Endoscopy 2013; 45(S 02): E118
DOI: 10.1055/s-0032-1326259
Cases and Techniques Library (CTL)
© Georg Thieme Verlag KG Stuttgart · New York

An unexpected finding on gastroscopy: gastro-gastric fistula with Helicobacter pylori and Giardia lamblia

J. Weeks
Department of Gastroenterology, Royal Bolton Hospital NHS Foundation Trust, Bolton, United Kingdom
,
P. Mooney
Department of Gastroenterology, Royal Bolton Hospital NHS Foundation Trust, Bolton, United Kingdom
,
G. Lipscomb
Department of Gastroenterology, Royal Bolton Hospital NHS Foundation Trust, Bolton, United Kingdom
,
J. M. Pearson
Department of Gastroenterology, Royal Bolton Hospital NHS Foundation Trust, Bolton, United Kingdom
,
A. Ong
Department of Gastroenterology, Royal Bolton Hospital NHS Foundation Trust, Bolton, United Kingdom
,
S. Singh
Department of Gastroenterology, Royal Bolton Hospital NHS Foundation Trust, Bolton, United Kingdom
› Author Affiliations
Further Information

Corresponding author

Dr S. Singh
Department of Gastroenterology
Royal Bolton Hospital NHS Foundation Trust
Minerva Road, Farnworth
Bolton, BL4 0JR
United Kingdom
Fax: +44 1204 390 141   

Publication History

Publication Date:
28 May 2013 (online)

 

A 66-year-old woman presented with a 6-week history of vomiting, dysphagia, black stool, and weight loss, with melena on per rectum examination. Gastroscopy revealed a large chronic ulcer at the incisura with two gastro-gastric fistulae between the antrum and the body ([Fig. 1]). [Fig. 2] shows the proximal endoscope markings visible through a fistula. Biopsies and computed tomography (CT) of the abdomen did not show any evidence of neoplasia, but histologic examination revealed numerous Giardia lamblia parasites ([Fig. 3]). Helicobacter pylori was not seen but the rapid urease test was positive. The patient was treated with intravenous pantoprazole, oral metronidazole, and eradication therapy, and no more bleeding was observed. H. pylori was successfully eradicated and following discharge the patient gained weight with no further signs of gastrointestinal bleeding. Repeat endoscopy showed healing of the ulcer but persistent incisura deformity and gastro-gastric fistulation.

Zoom Image
Fig. 1 View of the incisura during the index gastroscopy showing a deep cratered ulcer in a 66-year-old woman with a 6-week history of vomiting, dysphagia, black stool, with weight loss, and melena on per rectum examination. The angle of view in [Fig. 2] is indicated by the arrow.
Zoom Image
Fig. 2 J maneuver in the antrum and withdrawal, allowing a closeup view of the ulcer base, showing two fistulae in the gastric body. The proximal stomach and the proximal gastroscope are clearly seen.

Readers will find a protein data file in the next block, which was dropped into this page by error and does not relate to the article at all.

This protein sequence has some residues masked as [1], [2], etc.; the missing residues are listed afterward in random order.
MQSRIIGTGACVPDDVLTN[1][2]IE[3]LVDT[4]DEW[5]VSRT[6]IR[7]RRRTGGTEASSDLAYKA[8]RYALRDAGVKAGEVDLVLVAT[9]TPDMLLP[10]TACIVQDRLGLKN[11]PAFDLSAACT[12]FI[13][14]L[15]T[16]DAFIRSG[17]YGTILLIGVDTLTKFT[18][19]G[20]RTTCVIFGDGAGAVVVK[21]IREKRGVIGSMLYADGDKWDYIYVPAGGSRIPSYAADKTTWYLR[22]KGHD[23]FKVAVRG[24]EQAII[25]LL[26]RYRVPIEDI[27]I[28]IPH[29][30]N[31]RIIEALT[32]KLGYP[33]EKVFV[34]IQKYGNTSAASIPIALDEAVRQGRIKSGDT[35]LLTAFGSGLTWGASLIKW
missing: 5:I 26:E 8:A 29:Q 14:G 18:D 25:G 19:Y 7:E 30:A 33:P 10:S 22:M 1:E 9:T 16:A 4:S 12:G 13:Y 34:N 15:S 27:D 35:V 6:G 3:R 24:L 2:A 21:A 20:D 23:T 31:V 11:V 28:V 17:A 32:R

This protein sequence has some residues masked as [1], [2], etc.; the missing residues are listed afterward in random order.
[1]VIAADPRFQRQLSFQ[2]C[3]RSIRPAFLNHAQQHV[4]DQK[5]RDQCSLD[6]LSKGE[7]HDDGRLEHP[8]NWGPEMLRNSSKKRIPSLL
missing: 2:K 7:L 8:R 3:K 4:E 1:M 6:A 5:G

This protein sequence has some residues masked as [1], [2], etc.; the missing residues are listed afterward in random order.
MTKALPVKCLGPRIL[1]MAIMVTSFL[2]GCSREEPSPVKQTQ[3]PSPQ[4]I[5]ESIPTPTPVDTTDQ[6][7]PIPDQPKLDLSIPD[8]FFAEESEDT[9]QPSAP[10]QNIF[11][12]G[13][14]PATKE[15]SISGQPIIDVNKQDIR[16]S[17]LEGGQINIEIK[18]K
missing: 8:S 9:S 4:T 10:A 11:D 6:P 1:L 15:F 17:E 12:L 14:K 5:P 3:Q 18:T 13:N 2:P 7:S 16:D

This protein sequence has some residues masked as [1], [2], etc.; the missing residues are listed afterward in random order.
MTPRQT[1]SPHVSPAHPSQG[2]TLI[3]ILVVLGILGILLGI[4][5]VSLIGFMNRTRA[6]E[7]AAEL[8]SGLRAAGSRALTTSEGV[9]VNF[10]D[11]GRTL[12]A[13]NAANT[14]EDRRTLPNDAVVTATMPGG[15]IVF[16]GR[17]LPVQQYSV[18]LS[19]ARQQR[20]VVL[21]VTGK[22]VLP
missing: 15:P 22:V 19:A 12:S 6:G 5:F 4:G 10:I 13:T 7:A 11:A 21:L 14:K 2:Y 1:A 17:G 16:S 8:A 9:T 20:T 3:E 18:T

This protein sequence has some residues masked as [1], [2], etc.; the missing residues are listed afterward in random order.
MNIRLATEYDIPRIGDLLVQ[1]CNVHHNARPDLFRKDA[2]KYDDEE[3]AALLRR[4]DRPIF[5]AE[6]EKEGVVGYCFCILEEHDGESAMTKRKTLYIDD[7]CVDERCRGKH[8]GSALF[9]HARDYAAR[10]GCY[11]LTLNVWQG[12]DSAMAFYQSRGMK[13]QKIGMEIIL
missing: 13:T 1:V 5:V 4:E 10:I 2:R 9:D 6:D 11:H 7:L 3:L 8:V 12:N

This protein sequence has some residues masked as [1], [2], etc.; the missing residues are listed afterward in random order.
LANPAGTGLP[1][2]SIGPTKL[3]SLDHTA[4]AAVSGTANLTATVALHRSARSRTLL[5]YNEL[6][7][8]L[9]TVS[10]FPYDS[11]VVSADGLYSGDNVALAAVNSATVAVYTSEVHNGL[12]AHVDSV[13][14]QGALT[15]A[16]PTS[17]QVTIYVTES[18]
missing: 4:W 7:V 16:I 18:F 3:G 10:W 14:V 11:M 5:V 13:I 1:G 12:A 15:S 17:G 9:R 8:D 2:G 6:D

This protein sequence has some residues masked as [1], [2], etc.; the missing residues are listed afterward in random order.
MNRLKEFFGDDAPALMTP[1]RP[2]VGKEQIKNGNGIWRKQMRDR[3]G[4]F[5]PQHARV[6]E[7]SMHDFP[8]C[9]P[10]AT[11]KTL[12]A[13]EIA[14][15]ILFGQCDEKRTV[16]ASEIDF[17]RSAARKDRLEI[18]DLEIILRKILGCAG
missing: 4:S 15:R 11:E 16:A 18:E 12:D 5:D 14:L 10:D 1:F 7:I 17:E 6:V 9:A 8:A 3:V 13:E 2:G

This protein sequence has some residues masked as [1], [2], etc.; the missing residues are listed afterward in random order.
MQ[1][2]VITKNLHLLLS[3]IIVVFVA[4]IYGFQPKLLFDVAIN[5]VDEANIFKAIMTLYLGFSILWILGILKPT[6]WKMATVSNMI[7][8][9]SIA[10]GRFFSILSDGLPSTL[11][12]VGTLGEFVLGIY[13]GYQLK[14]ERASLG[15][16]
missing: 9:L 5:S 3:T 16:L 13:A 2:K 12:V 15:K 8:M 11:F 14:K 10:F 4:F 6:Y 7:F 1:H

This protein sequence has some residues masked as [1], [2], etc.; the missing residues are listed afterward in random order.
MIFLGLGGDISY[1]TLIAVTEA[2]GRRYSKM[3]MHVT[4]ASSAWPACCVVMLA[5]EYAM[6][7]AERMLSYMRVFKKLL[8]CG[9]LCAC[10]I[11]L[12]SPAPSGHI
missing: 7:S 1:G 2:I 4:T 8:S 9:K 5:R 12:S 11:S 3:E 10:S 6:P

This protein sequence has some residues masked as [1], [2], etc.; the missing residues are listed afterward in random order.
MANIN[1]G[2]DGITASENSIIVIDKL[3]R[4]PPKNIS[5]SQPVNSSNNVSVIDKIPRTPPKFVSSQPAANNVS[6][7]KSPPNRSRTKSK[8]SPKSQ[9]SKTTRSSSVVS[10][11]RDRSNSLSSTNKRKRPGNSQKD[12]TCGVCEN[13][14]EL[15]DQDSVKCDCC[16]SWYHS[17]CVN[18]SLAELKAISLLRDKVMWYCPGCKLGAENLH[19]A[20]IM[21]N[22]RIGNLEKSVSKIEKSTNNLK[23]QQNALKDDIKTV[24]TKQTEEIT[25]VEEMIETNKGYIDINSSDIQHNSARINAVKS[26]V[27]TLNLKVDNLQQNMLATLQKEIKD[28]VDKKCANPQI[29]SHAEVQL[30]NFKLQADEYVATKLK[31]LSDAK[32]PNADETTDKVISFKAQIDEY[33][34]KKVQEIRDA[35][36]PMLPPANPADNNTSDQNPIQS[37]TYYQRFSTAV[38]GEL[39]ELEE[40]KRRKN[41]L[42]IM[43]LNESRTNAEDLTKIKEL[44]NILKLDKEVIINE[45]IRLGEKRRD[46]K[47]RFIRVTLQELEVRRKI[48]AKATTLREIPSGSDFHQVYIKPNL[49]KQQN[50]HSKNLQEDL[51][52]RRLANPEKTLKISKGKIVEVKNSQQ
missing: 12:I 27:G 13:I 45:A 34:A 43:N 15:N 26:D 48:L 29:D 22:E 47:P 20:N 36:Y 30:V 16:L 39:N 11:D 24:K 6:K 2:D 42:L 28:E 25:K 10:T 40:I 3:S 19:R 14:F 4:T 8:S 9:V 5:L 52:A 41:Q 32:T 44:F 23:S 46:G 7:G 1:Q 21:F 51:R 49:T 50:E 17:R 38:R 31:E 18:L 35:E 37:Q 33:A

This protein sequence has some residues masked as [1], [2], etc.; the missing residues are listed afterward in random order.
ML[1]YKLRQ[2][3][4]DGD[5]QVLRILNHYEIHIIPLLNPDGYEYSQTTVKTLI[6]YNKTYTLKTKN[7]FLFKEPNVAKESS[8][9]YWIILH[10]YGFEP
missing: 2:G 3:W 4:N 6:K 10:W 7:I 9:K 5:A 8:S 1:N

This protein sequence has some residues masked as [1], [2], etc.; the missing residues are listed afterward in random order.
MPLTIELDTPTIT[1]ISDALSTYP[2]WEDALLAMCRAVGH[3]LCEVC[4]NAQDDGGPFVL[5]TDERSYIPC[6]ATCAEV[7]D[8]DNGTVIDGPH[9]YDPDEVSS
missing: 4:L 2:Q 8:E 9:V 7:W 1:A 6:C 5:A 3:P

Zoom Image
Fig. 3 Histologic section from an ulcer biopsy sample.

Although peptic ulcer disease, Crohn’s, and cancer have been postulated to cause fistulation, we could find no published data to confirm this. Reports of gastro-gastric fistulae in the literature are almost exclusively related to obesity surgery. This complication occurs in up to 1.2 % of Roux-en-Y procedures, [1] which seems to be the most common cause of gastro-gastric fistulae. The presence of Giardia seems incidental although it has previously been linked to H. pylori infection [2] [3]. In a large retrospective case series of patients with giardiasis, 8.7 % had gastric colonization but this was not associated with any specific gastric histology [4]. In addition, since Giardia is not usually associated with ulceration in its more usual habitat of the small bowel [4], it can be assumed to be an unrelated finding. We believe our patient most likely had chronic peptic ulcer disease related to H. pylori with, perhaps, perforation and subsequent fistula formation.

Endoscopy_UCTN_Code_CCL_1AB_2AD_3AC


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Competing interests: None


Corresponding author

Dr S. Singh
Department of Gastroenterology
Royal Bolton Hospital NHS Foundation Trust
Minerva Road, Farnworth
Bolton, BL4 0JR
United Kingdom
Fax: +44 1204 390 141   


Zoom Image
Fig. 1 View of the incisura during the index gastroscopy showing a deep cratered ulcer in a 66-year-old woman with a 6-week history of vomiting, dysphagia, black stool, with weight loss, and melena on per rectum examination. The angle of view in [Fig. 2] is indicated by the arrow.
Zoom Image
Fig. 2 J maneuver in the antrum and withdrawal, allowing a closeup view of the ulcer base, showing two fistulae in the gastric body. The proximal stomach and the proximal gastroscope are clearly seen.
Zoom Image
Fig. 3 Histologic section from an ulcer biopsy sample.